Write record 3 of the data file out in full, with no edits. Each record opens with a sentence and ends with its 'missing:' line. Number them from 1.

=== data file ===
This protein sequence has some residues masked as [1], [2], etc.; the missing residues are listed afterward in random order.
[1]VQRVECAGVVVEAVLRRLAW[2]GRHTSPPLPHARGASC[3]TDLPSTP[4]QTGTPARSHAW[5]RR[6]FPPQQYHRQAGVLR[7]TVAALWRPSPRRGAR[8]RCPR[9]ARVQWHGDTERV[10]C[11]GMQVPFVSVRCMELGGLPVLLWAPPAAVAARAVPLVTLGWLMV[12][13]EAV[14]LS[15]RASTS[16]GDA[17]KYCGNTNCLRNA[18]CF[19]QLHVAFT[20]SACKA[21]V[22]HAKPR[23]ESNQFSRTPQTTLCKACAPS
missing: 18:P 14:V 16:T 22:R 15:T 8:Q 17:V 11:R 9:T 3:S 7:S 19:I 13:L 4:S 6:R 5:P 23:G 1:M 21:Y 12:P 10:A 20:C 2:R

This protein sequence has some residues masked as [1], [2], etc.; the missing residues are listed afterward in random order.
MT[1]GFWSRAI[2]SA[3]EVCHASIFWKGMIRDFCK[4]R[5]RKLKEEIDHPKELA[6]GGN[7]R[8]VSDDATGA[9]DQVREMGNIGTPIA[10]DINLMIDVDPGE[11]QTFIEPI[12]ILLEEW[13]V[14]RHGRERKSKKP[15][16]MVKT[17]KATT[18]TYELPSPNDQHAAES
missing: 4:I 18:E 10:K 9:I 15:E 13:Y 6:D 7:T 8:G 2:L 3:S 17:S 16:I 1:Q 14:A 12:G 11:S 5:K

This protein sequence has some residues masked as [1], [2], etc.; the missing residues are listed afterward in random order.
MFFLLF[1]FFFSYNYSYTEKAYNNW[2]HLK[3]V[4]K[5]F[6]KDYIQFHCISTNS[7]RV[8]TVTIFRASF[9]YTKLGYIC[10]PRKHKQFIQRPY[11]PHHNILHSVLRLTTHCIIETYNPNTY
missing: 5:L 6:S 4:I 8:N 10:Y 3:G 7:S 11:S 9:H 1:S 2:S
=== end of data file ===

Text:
This protein sequence has some residues masked as [1], [2], etc.; the missing residues are listed afterward in random order.
MFFLLF[1]FFFSYNYSYTEKAYNNW[2]HLK[3]V[4]K[5]F[6]KDYIQFHCISTNS[7]RV[8]TVTIFRASF[9]YTKLGYIC[10]PRKHKQFIQRPY[11]PHHNILHSVLRLTTHCIIETYNPNTY
missing: 5:L 6:S 4:I 8:N 10:Y 3:G 7:S 11:S 9:H 1:S 2:S